Thanks to the reporting of my colleague Jessie Van Berkel, the public finally knows the outlines of why Dakota County fired its longtime community development director: allegations of sexual harassment and discrimination and retaliation, among other problems. For more than two months, the county refused to release any data on the March 3 termination of Mark Ulfers, claiming the decision was not yet final because he would not leave the county's payroll for 60 days. I wrote a column March 29 raising questions about the county's continued silence over an action taken nearly a month earlier.
When May 3 rolled around, the county extended Ulfers' contract, thereby putting off the inevitable for another week. What the county did make public - a two-page letter - is far less than the documentation that the Star Tribune has received in other employee severance cases. Van Berkel reminded the county Wednesday that the law requires data documenting the basis of the action, to which Sara Swenson, director of administration and communication for the Dakota County Community Development Agency, responded:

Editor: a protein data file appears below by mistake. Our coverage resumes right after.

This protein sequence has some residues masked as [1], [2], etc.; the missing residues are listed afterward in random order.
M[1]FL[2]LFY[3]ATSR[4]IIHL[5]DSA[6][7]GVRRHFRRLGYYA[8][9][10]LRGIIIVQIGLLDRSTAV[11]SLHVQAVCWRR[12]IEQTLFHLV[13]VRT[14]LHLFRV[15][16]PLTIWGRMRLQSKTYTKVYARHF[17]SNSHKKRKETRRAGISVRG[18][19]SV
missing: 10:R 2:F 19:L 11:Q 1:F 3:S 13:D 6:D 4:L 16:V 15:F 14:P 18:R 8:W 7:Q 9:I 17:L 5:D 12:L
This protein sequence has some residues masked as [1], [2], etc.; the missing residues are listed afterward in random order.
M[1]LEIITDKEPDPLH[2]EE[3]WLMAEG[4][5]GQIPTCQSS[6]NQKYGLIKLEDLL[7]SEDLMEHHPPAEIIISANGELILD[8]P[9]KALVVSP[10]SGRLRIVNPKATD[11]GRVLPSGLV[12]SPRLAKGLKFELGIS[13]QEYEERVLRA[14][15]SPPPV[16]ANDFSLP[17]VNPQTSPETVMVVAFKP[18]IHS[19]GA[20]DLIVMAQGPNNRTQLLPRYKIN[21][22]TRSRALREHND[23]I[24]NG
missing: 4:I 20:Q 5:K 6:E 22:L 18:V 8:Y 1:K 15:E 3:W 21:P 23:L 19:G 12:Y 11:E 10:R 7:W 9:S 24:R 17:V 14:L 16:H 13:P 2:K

"Other data documenting the bases for the decision to terminate Mr. Ulfers’ employment with the CDA exist. However, it is the CDA’s position that such additional data remain non-public notwithstanding Mr. Ulfers’ termination under several provisions of the Minnesota Government Data Practices Act. For example, and without limitation, such non-public data include: (i) private personnel data on Mr. Ulfers and other current and former CDA employees; and (ii) data that would identify and reveal confidential sources, as that term is used in Minn. Stat. § 13.43, subdivisions 2(a)(5) and 2(e)."
Other agencies have handled those problems by redacting those sections. Swenson informed Van Berkel that the county would look for additional public data.
Here's the letter: